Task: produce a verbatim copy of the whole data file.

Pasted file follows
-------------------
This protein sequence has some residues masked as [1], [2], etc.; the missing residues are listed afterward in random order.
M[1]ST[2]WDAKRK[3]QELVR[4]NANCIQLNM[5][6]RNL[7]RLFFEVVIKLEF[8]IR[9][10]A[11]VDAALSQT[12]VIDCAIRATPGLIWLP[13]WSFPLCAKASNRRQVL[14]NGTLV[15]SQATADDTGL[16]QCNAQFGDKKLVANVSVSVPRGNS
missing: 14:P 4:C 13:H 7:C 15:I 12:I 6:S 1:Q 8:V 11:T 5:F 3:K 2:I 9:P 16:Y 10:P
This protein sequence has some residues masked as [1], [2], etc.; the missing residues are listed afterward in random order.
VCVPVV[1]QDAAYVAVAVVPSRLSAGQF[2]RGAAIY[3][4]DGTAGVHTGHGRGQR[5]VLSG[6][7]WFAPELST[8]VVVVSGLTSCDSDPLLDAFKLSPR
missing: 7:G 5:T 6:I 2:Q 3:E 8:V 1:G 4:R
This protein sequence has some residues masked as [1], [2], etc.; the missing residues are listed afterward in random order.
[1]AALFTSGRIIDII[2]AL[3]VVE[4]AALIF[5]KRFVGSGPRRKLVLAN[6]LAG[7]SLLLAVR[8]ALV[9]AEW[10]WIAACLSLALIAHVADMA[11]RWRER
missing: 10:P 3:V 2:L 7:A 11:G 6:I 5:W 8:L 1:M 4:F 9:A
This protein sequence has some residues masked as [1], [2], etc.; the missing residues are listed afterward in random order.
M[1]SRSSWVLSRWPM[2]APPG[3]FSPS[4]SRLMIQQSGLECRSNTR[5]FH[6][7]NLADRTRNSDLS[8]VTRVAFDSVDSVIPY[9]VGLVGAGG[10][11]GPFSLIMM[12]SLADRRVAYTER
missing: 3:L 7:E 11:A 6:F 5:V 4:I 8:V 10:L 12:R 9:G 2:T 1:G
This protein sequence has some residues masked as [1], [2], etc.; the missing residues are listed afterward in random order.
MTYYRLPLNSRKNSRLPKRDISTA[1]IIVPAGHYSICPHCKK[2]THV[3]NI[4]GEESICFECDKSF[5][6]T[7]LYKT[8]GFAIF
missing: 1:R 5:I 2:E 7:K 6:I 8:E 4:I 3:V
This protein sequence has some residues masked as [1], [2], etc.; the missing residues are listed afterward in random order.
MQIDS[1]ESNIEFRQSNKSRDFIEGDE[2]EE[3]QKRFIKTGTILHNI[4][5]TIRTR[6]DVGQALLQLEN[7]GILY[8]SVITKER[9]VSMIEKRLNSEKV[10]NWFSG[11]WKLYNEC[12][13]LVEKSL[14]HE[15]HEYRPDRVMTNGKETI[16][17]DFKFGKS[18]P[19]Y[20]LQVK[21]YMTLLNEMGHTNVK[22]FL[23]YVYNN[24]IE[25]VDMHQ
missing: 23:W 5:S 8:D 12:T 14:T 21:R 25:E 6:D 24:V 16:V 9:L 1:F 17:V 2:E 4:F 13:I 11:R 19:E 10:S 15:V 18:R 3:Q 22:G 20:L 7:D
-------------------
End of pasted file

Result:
This protein sequence has some residues masked as [1], [2], etc.; the missing residues are listed afterward in random order.
M[1]ST[2]WDAKRK[3]QELVR[4]NANCIQLNM[5][6]RNL[7]RLFFEVVIKLEF[8]IR[9][10]A[11]VDAALSQT[12]VIDCAIRATPGLIWLP[13]WSFPLCAKASNRRQVL[14]NGTLV[15]SQATADDTGL[16]QCNAQFGDKKLVANVSVSVPRGNS
missing: 14:P 4:C 13:H 7:C 15:I 12:I 6:S 1:Q 8:V 11:T 5:F 3:K 2:I 9:P 16:Y 10:P
This protein sequence has some residues masked as [1], [2], etc.; the missing residues are listed afterward in random order.
VCVPVV[1]QDAAYVAVAVVPSRLSAGQF[2]RGAAIY[3][4]DGTAGVHTGHGRGQR[5]VLSG[6][7]WFAPELST[8]VVVVSGLTSCDSDPLLDAFKLSPR
missing: 7:G 5:T 6:I 2:Q 3:E 8:V 1:G 4:R
This protein sequence has some residues masked as [1], [2], etc.; the missing residues are listed afterward in random order.
[1]AALFTSGRIIDII[2]AL[3]VVE[4]AALIF[5]KRFVGSGPRRKLVLAN[6]LAG[7]SLLLAVR[8]ALV[9]AEW[10]WIAACLSLALIAHVADMA[11]RWRER
missing: 10:P 3:V 2:L 7:A 11:G 6:I 5:W 8:L 1:M 4:F 9:A
This protein sequence has some residues masked as [1], [2], etc.; the missing residues are listed afterward in random order.
M[1]SRSSWVLSRWPM[2]APPG[3]FSPS[4]SRLMIQQSGLECRSNTR[5]FH[6][7]NLADRTRNSDLS[8]VTRVAFDSVDSVIPY[9]VGLVGAGG[10][11]GPFSLIMM[12]SLADRRVAYTER
missing: 3:L 7:E 11:A 6:F 5:V 4:I 8:V 10:L 12:R 9:G 2:T 1:G
This protein sequence has some residues masked as [1], [2], etc.; the missing residues are listed afterward in random order.
MTYYRLPLNSRKNSRLPKRDISTA[1]IIVPAGHYSICPHCKK[2]THV[3]NI[4]GEESICFECDKSF[5][6]T[7]LYKT[8]GFAIF
missing: 1:R 5:I 2:E 7:K 6:I 8:E 4:I 3:V
This protein sequence has some residues masked as [1], [2], etc.; the missing residues are listed afterward in random order.
MQIDS[1]ESNIEFRQSNKSRDFIEGDE[2]EE[3]QKRFIKTGTILHNI[4][5]TIRTR[6]DVGQALLQLEN[7]GILY[8]SVITKER[9]VSMIEKRLNSEKV[10]NWFSG[11]WKLYNEC[12][13]LVEKSL[14]HE[15]HEYRPDRVMTNGKETI[16][17]DFKFGKS[18]P[19]Y[20]LQVK[21]YMTLLNEMGHTNVK[22]FL[23]YVYNN[24]IE[25]VDMHQ
missing: 23:W 5:S 8:D 12:T 14:T 21:R 25:E 6:D 24:V 16:V 9:L 1:F 17:V 2:E 4:F 13:I 11:R 19:E 10:S 15:V 18:R 3:Q 22:G 20:L 7:D